When your salesperson tells you about your credit card’s collision protection feature, you can confidently decline their CDW offer. Most major cards provide secondary collision coverage that becomes primary if no other source provides it such as auto or travel policies or homeowners/renters policies covering stolen/damaged rental car personal effects coverage is in place; otherwise personal effects coverage from either your credit card provider or insurer could suffice as enough protection without needing an upgrade to CDW coverage.

Collision Damage Waivers can range in cost from being an additional $1 to almost doubling the daily rate for rental car. Economy vehicle rates generally run $10-30/day with 25%-40% being applied towards their base rental fee.

In some instances, rental car companies will still charge you a deductible fee and possibly additional charges for lost revenue while your vehicle is out of service. Such costs typically appear within the rental agreement.

Simply stated, CDW should be avoided as it’s not real insurance and can take advantage of unknowing consumers without providing adequate protection through other sources. Before renting any vehicle consult your agent about whether your personal auto policy extends to rentals as well as what any stipulations might exist for each policy that covers rentals.

Loss Damage Waiver

Car rental companies typically provide drivers renting from their fleet with various insurance policies, the most popular of which being collision damage waiver, also known as loss damage waiver (LDW). This policy alleviates renter financial responsibility in case of an accident or theft and may be an attractive choice for those without comprehensive or collision coverage on their personal auto policy or who don’t wish to pay expensive deductibles on separate policies when renting cars; however there are important things to keep in mind before purchasing one of these waivers.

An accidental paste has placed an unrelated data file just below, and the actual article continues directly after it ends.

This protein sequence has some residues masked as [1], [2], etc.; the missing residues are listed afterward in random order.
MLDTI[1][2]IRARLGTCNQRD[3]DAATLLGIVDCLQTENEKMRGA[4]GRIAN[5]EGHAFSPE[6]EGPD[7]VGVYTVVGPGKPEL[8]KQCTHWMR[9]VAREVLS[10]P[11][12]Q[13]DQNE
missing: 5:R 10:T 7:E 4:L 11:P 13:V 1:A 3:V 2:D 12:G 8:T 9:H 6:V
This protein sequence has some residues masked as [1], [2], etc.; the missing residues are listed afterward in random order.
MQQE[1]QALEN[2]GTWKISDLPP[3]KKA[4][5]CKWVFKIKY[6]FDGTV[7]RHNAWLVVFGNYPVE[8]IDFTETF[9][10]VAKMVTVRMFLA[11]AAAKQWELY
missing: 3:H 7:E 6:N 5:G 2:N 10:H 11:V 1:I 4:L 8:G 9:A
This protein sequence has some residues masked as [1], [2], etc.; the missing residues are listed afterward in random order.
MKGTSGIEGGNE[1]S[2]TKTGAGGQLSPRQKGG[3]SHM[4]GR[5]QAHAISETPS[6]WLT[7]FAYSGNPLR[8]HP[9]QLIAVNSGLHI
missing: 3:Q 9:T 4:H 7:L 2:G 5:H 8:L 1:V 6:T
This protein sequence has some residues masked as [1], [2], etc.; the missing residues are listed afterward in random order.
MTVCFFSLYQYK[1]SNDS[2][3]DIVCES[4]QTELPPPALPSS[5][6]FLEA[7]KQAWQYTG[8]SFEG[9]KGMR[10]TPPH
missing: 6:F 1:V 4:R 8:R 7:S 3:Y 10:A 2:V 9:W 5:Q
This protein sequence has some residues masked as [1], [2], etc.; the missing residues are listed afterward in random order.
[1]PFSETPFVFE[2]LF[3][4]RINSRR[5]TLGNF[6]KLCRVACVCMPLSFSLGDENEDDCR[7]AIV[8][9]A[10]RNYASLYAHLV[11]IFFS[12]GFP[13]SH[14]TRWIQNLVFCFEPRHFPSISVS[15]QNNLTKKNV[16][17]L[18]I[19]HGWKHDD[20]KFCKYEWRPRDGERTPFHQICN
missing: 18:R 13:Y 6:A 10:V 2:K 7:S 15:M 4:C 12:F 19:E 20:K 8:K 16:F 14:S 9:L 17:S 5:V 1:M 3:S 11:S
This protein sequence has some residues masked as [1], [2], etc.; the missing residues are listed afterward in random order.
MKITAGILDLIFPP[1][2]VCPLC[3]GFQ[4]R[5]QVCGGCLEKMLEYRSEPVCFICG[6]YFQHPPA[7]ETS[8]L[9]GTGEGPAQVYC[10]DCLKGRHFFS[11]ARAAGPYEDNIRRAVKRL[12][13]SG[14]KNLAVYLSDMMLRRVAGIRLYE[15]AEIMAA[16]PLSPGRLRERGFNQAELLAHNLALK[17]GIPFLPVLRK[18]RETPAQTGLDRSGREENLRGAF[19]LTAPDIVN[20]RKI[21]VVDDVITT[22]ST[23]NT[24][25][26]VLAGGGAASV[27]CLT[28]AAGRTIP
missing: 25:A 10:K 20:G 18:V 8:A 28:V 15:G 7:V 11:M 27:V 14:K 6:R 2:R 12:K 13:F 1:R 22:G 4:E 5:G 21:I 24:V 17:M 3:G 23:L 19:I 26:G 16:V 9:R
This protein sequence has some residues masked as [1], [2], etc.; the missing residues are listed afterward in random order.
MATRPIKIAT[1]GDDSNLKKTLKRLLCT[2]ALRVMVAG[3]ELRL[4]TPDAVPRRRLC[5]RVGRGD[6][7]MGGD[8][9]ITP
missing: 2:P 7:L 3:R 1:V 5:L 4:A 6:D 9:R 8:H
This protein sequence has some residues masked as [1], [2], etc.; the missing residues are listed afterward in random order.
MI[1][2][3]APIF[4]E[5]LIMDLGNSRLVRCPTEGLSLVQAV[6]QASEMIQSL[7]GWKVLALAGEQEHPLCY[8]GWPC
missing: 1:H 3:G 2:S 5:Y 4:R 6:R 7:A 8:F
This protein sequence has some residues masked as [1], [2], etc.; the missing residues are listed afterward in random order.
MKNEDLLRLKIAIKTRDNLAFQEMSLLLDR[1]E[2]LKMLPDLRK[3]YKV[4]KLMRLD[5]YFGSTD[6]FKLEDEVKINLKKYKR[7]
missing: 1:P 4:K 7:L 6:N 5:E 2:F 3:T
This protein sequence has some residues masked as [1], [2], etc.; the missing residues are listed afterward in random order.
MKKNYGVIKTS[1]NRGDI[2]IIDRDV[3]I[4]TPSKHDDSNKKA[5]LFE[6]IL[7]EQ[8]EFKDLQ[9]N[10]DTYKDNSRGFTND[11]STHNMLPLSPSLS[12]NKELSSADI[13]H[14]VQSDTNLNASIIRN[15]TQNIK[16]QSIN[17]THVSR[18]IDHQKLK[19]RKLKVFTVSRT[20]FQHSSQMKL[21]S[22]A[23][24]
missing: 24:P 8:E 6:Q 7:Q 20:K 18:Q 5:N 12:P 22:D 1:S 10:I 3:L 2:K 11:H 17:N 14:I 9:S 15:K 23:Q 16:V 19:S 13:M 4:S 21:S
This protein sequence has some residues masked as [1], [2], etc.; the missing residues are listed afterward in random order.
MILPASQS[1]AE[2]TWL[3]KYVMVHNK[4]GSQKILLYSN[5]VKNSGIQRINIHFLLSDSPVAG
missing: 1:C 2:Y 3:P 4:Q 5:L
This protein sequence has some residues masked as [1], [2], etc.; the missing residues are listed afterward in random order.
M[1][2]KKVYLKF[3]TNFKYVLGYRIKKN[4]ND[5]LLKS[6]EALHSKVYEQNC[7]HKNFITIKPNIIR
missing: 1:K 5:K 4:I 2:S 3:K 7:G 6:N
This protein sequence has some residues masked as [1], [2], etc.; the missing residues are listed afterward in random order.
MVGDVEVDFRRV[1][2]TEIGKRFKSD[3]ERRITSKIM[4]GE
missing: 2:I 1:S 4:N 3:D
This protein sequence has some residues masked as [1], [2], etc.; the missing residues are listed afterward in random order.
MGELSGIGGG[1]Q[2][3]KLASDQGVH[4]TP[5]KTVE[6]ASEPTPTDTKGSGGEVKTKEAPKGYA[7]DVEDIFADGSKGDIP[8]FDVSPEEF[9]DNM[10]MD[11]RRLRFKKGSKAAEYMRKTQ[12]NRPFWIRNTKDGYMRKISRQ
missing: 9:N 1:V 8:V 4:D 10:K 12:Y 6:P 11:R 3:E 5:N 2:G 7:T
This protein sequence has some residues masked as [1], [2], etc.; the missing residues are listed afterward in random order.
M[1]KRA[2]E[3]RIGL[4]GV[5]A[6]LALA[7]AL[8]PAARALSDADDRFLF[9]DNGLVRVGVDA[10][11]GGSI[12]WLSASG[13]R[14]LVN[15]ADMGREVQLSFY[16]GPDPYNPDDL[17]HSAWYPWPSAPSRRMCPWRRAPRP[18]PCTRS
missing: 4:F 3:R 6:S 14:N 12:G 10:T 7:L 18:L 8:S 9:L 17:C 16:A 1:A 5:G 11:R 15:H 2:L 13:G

CDW/LDW services may be profitable for car rental companies, but may not always benefit the customers who rent vehicles. In many instances, purchasing this form of waiver may cost more than buying their own coverage for that vehicle and will not protect you in case an accident happens in which you were found responsible or violate the terms of your rental agreement in any way.

CDW/LDW policies don’t typically cover expenses like towing charges, diminished value assessments or administrative fees associated with filing an insurance claim – expenses which can quickly add up and often prove more costly than renting the vehicle itself.

As car rental companies strive to maximize profits, it is crucial for them to thoroughly consider all risks and benefits of their various insurance options. Customers must understand what CDWs and LDWs mean so they can make an informed decision about purchasing or declining them – this will reduce confusion as well as fraudulent claims to both parties involved.